Welcome to another post devoted to learning in the 21st Century. As you may know I have several series posts I am writing at the current time. They include Digital Curriculum, Project Based Learning, and Website Evaluation. This post is a fourth in a series of posts dedicated to Games in Education. Please take a moment to subscribe to this Blog by RSS or Email! I enjoy seeing new subscribers that I can network with! Your subscription means a lot to me! Also, you can follow me on Twitter at mjgormans and explore my wiki of resources at 21centuryedtech.wikispaces.com. Now let’s get into the game… and have a great week! – Mike
In this post I would like to introduce you to a fantastic site that utilizes two of the games that I have covered earlier in this series. The site is, Level Up, and is hosted by Scholastic and sponsored by the AMD Foundation. Level Up features a series of standards-based lessons that provide students with the knowledge and tools to design their own video games. Best of all, it can be done right from the comfort of your classroom!
There are two versions of this easy-to-use program created for your classroom. Here’s how it works:
1) Use either Game Star Mechanic for for Beginners and Intermediate…. or use Activate for Intermediate to Advanced.
2) Teach the classroom-based lessons.
3) Reinforce students’ new STEM, language arts, and/or social studies knowledge by having them build an original game.
4) Encourage students in grades 7–12 to submit their video game designs to the Scholastic Art & Writing Awards for a chance to win scholarships and awards. Students submit work to one of 108 Regional Affiliates of The Scholastic Art & Writing Awards. Guidelines for the 2012 Scholastic Art & Writing Awards will be made available on this provided link in the Fall 2011.
Plan 1 – In Gamesstar Mechanic students will include the Core Subjects of Language Arts, Visual Arts, Science, Math The four below lessons and worksheets are perfect for classes interested in using basic game design techniques to reinforce core skills.
Lesson 1: A Mythical Tale – Students will use writing and research to learn about myths and storytelling.
Lesson 2: An Escher Encounter – Students will learn so much about art and design by designing their own games.
Lesson 3: Laws of the Jungle – Students learn about ecology by creating an environment for a game, complete with predators and prey.
Lesson 4: Recipe for Disaster – Students use ratios to construct rules for a game and find out how mistakes are like bad cooking!.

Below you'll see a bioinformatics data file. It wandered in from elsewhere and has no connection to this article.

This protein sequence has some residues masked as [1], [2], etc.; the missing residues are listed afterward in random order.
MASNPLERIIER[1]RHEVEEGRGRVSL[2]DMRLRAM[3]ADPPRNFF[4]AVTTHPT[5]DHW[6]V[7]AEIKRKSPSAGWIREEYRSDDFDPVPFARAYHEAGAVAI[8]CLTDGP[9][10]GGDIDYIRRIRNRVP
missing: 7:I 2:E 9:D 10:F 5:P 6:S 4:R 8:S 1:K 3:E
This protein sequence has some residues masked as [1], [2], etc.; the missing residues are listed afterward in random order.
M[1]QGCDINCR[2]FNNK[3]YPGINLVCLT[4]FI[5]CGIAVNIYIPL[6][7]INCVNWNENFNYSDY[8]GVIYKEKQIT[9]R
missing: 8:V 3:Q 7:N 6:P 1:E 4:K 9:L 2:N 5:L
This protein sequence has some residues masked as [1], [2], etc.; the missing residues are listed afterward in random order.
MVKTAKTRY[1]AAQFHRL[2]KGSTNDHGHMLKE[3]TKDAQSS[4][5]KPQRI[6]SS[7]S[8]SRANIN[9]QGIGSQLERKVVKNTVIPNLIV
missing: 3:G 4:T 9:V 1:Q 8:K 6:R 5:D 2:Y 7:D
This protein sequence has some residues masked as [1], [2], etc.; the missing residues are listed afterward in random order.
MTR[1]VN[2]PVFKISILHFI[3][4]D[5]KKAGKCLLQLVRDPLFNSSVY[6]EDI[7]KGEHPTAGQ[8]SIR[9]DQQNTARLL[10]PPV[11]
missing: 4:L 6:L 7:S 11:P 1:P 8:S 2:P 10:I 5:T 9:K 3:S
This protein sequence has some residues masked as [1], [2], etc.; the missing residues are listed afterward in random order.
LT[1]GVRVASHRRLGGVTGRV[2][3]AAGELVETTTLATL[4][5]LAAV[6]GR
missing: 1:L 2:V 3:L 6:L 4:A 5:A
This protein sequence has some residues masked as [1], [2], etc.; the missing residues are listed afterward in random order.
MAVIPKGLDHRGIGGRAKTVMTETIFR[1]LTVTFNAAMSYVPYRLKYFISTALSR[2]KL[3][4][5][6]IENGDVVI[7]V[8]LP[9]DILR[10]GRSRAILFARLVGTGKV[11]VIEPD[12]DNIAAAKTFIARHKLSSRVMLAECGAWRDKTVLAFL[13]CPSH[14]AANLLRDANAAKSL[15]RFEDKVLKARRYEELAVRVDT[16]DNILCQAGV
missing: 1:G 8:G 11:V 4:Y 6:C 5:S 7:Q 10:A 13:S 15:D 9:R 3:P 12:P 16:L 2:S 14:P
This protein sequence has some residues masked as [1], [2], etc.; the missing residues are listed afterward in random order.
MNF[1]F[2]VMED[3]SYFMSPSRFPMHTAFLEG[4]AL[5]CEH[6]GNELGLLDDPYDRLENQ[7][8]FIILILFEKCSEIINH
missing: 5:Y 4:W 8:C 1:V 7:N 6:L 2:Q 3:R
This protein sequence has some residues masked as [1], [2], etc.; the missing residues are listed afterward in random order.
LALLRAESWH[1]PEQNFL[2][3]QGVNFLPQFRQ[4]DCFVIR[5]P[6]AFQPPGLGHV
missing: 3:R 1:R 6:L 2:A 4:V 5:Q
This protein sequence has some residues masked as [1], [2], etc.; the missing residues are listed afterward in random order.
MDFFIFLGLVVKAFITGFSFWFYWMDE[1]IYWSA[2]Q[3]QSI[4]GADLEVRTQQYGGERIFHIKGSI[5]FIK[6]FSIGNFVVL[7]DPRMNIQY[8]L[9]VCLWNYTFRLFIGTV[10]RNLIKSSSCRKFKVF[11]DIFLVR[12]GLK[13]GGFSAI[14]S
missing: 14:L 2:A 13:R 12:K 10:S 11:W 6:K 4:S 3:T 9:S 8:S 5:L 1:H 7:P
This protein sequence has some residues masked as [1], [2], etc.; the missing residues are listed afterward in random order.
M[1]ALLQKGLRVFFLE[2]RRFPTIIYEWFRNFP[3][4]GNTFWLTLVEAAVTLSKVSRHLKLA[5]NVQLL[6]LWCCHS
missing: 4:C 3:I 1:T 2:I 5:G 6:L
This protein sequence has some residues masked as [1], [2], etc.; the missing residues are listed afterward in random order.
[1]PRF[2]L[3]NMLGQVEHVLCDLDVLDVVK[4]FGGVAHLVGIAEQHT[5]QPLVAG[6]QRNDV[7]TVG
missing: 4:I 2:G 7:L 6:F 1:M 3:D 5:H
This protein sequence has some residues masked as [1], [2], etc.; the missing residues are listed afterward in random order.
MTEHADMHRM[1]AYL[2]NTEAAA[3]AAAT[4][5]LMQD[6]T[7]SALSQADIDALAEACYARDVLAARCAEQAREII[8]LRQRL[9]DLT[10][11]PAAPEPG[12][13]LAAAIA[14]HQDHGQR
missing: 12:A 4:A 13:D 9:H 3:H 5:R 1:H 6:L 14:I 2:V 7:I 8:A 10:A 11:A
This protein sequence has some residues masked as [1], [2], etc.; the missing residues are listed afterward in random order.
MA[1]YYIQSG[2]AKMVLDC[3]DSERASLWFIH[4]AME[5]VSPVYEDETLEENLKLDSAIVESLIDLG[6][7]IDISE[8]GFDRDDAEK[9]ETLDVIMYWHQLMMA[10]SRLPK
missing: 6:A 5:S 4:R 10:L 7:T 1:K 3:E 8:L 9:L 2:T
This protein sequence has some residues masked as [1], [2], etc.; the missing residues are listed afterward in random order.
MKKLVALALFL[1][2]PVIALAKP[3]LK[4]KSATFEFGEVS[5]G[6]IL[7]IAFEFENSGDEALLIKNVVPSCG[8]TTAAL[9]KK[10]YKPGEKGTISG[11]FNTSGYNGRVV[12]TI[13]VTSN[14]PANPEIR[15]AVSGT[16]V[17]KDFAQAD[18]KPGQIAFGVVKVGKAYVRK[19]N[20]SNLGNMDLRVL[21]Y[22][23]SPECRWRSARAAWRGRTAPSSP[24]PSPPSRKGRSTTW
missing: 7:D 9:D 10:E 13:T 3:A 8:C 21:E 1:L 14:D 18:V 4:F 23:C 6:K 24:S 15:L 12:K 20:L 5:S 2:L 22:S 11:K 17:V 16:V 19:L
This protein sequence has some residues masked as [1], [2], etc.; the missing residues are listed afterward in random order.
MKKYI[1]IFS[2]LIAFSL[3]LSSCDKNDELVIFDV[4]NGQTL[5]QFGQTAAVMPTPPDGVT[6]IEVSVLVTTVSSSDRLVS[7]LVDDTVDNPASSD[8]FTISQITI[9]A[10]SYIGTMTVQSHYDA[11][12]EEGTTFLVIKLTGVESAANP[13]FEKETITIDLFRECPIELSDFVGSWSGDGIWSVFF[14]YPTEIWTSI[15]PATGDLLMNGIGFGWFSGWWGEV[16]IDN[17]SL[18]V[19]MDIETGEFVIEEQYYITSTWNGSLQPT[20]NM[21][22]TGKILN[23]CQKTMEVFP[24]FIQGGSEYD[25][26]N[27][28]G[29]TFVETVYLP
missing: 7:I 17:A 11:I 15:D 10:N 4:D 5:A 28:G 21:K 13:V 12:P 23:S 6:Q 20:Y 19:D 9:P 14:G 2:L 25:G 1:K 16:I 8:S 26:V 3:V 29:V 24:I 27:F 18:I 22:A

Plan 2 – Using Activate students will explore the Core Subjects of Science, Math, Computer Science, and Physical Education The four lessons and five worksheets listed below are perfect for knowledgeable students looking for real-world applications of their science and math skills.
Lesson 1: Systems Thinking: Creating a Digital World – Students will learn that the world is made up of systems.
Lesson 2: Action & Reaction: Writing Rules for Your World – Students will observe Newton’s Third Law of Motion in action.
Lesson 3: Problem Solving: How to Improve Your World – Students will learn how to solve problems
Lesson 4: Build a World: Putting It All Together – Students will combine their understanding of systems and meaningful decisions.
Want to learn more? Take a moment to watch these videos or visit these links.
Games for education Change – Why is game design a great classroom tool?
Inspire Students – Learn more about the value of using video games to inspire students
Teens! – Find out more about how to create and play your own video games.
Be a Game Changer! – Your students could win scholarships and awards by creating an original video game for the Scholastic Art & Writing Awards.
Institute of Play – Check out this research on gaming in education.
I hope you learned just a little more about gaming and education. In fact I am sure you will find the lessons and resources interesting! . Make sure you get ready for my Web Evaluation Series along with further exploration in Project Based Learning and Digital Curriculum ! Please take a moment to subscribe to this Blog by RSS or Email! Your subscriptions mean a lot to me! As always, you can follow me on Twitter at mjgormans and explore my wiki of resources at 21centuryedtech.wikispaces.com. Please share this post with other by using the retweet button below… and have a great week as you get into the game! – Mike
2 responses to “Part 4: Games in Education… Video Game Design to Teach STEM and Language Arts!”
Thank you for sharing this innovative idea! I’m looking for exciting ideas to engage my senior Creative Writing students. This is one idea I will certainly look into now!
Thanks for the comment! – Mike